The protein kinase B (PKB) and protein kinase C (PKC) enzyme families participate in many cellular functions including protein synthesis. Catabolism, weight loss, and impaired developmental body and brain weight gains have been documented after pediatric traumatic brain injury (TBI). Hypothermia treatment has been shown to improve developmental brain weight in specific brain regions important in cognitive function such as the hippocampus and spatial memory after injury. However, recent study has shown that pediatric TBI alters hippocampal protein synthesis and while hypothermia improves protein synthesis recovery after cerebral ischemia, this has not been examined after TBI in either adult or immature animals. Hypothermia is a unique modulator of protein synthesis in that it depresses overall protein synthesis but selectively increases cap-independent synthesis of stress proteins via cold shock stress. Hippocampal protein synthesis after TBI is critical for neuronal survival, learning and memory, and synaptic plasticity. Pathological changes in protein synthesis mediated by dysfunction of eukaryotic initiation factor 2 (eIF2) and 4 (eIF4) pathways after pediatric TBI may impair the initiation and fidelity of protein synthesis and injury related restorative and growth responses. We have recently shown that hippocampal eIF2 and eIF4 pathway regulation is altered acutely (2- 72hrs) and possibility up to 2 wk after TBI to the 17 day postnatal (PND) rat. We have also shown moderate hypothermia reduces a key injury eIF2 pathway abnormality. Pathological changes in the phosphoinositide 3-kinase - protein kinase B (PI3K-PKB), protein kinase C (PKC), glycogen synthase 3 (GSK-3), mitogen activated protein kinase (MAPK) and target of rapamycin kinase (mTOR) pathways are all involved in our model. Protein synthesis can be modified by cap-dependent (eIF4E), cap-independent (IRES -internal ribosome entry segment), and 5TOP - 5' oligopyrimidine tract (mTOR) protein synthesis initiation. We hypothesize that post-injury hypothcrmia promotes functional recovery following pediatric TBI not primarily due to inhibition of excitotoxic glutamate release (which has already occurred), but by activating beneficial stress related IRES protein synthesis causing cold stress induced tolerance to secondary injury processes. We propose: 1) Impaired IRES protein translation occurs primarily after moderate pediatric TBI. Changes in hippocampal PI3K-PKB and mTOR kinase pathways that impair cap-binding (elF4E) and 5'TOP initiation phases of protein synthesis also occur but are of less magnitude. 2) The overall rate of protein synthesis (controlled by elF2) is reduced due to acute and chronic PKC zeta and GSK-3 inhibition of eIF2beta, and 3)That therapeutic modulation with mild hypothermia after pediatric TBI will enhance functional recovery by increasing IRES protein synthesis via cold shock stimulated production of beneficial IRES linked protein expression and elF2B recovery.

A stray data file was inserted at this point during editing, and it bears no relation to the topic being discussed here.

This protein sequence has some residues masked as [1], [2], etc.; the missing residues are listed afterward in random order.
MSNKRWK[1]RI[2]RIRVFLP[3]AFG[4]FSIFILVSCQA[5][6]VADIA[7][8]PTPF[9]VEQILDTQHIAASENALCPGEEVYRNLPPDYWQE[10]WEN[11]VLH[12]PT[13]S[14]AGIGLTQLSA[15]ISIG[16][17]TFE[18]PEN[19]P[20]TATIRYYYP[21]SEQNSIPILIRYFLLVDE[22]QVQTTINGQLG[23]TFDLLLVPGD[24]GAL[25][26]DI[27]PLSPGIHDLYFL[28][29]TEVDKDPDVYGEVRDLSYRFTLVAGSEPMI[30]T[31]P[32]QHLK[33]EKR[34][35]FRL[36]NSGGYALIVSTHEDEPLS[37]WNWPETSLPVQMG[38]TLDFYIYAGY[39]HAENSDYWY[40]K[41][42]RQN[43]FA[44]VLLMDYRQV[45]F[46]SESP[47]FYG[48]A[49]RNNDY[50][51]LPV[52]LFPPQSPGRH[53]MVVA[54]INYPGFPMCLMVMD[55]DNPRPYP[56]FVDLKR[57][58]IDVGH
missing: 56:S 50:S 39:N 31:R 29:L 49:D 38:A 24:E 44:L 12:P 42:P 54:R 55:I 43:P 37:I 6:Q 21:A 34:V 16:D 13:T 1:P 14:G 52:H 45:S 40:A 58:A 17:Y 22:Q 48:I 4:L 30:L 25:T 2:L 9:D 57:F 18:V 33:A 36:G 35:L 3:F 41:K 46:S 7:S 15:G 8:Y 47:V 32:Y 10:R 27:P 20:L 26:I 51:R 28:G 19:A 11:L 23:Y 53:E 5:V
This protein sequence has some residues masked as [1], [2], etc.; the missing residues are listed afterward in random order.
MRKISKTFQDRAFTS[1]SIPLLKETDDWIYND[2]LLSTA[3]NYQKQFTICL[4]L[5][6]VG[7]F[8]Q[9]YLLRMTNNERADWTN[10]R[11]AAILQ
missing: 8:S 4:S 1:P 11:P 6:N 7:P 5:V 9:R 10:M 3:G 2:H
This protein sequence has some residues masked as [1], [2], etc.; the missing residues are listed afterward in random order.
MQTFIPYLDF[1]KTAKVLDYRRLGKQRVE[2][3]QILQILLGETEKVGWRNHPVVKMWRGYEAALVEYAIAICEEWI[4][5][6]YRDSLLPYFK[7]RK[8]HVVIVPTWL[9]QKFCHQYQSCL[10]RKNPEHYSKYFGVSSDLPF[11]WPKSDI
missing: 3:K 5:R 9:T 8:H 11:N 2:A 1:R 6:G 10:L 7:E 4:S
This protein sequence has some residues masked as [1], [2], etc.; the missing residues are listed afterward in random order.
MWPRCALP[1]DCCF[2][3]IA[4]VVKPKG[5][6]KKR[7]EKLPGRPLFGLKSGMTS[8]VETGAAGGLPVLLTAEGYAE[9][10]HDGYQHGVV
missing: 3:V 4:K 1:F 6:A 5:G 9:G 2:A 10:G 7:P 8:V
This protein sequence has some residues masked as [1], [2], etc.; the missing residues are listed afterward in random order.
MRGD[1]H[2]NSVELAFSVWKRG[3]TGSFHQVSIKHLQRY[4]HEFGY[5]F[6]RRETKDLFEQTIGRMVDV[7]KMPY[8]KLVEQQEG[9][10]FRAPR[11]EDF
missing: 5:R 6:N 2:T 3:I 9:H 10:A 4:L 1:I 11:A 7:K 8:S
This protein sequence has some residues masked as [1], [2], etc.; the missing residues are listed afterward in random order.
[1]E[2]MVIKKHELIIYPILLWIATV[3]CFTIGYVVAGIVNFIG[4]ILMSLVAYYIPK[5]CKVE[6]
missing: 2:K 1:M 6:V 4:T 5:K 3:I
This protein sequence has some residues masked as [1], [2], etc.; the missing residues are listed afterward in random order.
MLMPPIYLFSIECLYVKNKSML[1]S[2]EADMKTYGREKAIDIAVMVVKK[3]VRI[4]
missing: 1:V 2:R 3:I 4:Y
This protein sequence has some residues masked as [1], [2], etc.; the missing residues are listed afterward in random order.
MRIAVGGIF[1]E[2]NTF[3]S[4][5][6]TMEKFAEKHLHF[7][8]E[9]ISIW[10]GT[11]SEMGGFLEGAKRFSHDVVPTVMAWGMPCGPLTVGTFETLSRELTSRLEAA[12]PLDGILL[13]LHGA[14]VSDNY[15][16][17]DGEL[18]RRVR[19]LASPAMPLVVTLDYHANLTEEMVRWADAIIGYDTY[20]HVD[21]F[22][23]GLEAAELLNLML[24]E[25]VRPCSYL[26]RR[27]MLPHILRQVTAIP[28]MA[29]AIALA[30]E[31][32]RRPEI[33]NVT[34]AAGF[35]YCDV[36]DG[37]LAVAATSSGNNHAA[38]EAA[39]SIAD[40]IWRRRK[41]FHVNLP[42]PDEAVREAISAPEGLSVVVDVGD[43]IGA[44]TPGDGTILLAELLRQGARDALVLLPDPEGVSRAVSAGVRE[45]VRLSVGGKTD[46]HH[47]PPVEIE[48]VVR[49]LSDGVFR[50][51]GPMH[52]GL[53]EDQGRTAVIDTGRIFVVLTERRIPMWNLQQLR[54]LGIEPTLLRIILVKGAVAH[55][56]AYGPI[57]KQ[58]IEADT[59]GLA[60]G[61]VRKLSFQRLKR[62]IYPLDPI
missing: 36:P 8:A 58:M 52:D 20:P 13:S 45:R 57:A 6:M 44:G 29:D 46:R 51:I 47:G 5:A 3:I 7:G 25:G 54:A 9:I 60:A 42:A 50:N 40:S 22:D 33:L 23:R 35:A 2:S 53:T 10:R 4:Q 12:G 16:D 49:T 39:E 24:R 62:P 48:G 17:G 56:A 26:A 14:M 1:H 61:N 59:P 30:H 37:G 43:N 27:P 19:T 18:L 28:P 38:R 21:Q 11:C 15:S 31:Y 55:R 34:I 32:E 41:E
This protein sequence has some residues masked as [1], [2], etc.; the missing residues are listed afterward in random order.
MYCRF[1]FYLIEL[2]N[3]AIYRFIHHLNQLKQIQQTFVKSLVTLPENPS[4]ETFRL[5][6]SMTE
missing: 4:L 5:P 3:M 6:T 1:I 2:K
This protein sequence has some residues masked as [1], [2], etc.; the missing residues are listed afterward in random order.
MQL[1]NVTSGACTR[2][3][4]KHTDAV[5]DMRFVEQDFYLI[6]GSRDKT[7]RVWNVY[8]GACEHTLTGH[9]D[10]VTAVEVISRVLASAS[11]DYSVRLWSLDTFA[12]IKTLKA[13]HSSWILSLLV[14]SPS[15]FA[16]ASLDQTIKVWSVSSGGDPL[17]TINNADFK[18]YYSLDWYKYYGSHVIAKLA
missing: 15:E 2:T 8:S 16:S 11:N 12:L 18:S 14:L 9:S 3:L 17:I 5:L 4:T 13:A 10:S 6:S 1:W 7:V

|Kochanek, Patrick M; Bauman, Richard A; Long, Joseph B et al. (2009) A critical problem begging for new insight and new therapies. J Neurotrauma 26:813-4|
|Gao, Wei-Min; Chadha, Mandeep S; Berger, Rachel P et al. (2007) A gel-based proteomic comparison of human cerebrospinal fluid between inflicted and non-inflicted pediatric traumatic brain injury. J Neurotrauma 24:43-53|
|Kochanek, Ashley R; Kline, Anthony E; Gao, Wei-Min et al. (2006) Gel-based hippocampal proteomic analysis 2 weeks following traumatic brain injury to immature rats using controlled cortical impact. Dev Neurosci 28:410-9|
|Gao, Wei-Min; Chadha, Mandeep S; Kline, Anthony E et al. (2006) Immunohistochemical analysis of histone H3 acetylation and methylation--evidence for altered epigenetic signaling following traumatic brain injury in immature rats. Brain Res 1070:31-4|